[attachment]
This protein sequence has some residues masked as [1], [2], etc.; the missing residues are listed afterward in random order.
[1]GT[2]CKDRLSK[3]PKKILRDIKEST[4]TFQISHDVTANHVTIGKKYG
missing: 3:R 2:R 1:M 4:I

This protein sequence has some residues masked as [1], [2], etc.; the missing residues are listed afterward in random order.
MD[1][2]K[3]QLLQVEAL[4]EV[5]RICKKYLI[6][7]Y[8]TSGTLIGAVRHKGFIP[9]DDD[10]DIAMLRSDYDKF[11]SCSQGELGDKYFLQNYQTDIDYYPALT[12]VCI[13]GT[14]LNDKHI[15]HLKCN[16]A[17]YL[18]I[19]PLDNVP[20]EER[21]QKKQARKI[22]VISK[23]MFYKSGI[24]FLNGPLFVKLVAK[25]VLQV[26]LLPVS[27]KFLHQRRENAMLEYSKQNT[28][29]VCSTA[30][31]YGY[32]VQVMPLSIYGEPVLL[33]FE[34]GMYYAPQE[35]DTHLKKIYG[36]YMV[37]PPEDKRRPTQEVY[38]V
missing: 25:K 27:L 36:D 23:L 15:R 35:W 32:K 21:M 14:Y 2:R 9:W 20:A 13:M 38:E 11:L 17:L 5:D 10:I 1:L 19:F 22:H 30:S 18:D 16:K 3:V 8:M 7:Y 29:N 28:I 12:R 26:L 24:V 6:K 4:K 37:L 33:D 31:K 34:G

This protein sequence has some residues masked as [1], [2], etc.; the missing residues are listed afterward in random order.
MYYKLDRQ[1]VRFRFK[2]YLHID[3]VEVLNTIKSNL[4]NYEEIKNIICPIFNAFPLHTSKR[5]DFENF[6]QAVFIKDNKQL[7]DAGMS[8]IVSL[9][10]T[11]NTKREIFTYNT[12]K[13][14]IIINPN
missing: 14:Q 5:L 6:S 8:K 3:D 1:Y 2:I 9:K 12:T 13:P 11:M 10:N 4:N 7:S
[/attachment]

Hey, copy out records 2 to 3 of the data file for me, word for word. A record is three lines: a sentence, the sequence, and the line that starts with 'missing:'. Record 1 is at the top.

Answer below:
This protein sequence has some residues masked as [1], [2], etc.; the missing residues are listed afterward in random order.
MD[1][2]K[3]QLLQVEAL[4]EV[5]RICKKYLI[6][7]Y[8]TSGTLIGAVRHKGFIP[9]DDD[10]DIAMLRSDYDKF[11]SCSQGELGDKYFLQNYQTDIDYYPALT[12]VCI[13]GT[14]LNDKHI[15]HLKCN[16]A[17]YL[18]I[19]PLDNVP[20]EER[21]QKKQARKI[22]VISK[23]MFYKSGI[24]FLNGPLFVKLVAK[25]VLQV[26]LLPVS[27]KFLHQRRENAMLEYSKQNT[28][29]VCSTA[30][31]YGY[32]VQVMPLSIYGEPVLL[33]FE[34]GMYYAPQE[35]DTHLKKIYG[36]YMV[37]PPEDKRRPTQEVY[38]V
missing: 25:K 27:L 36:D 23:L 15:R 35:W 32:K 21:M 14:Y 2:R 9:W 20:A 13:M 38:E 11:L 17:L 5:D 10:I 1:L 19:F 22:H 30:S 18:D 16:K 3:V 8:M 7:Y 29:N 28:I 12:R 26:L 24:V 6:K 4:K 37:L 33:D 31:K 34:G

This protein sequence has some residues masked as [1], [2], etc.; the missing residues are listed afterward in random order.
MYYKLDRQ[1]VRFRFK[2]YLHID[3]VEVLNTIKSNL[4]NYEEIKNIICPIFNAFPLHTSKR[5]DFENF[6]QAVFIKDNKQL[7]DAGMS[8]IVSL[9][10]T[11]NTKREIFTYNT[12]K[13][14]IIINPN
missing: 14:Q 5:L 6:S 8:K 3:D 1:Y 2:I 9:K 12:T 13:P 11:M 10:N 4:N 7:S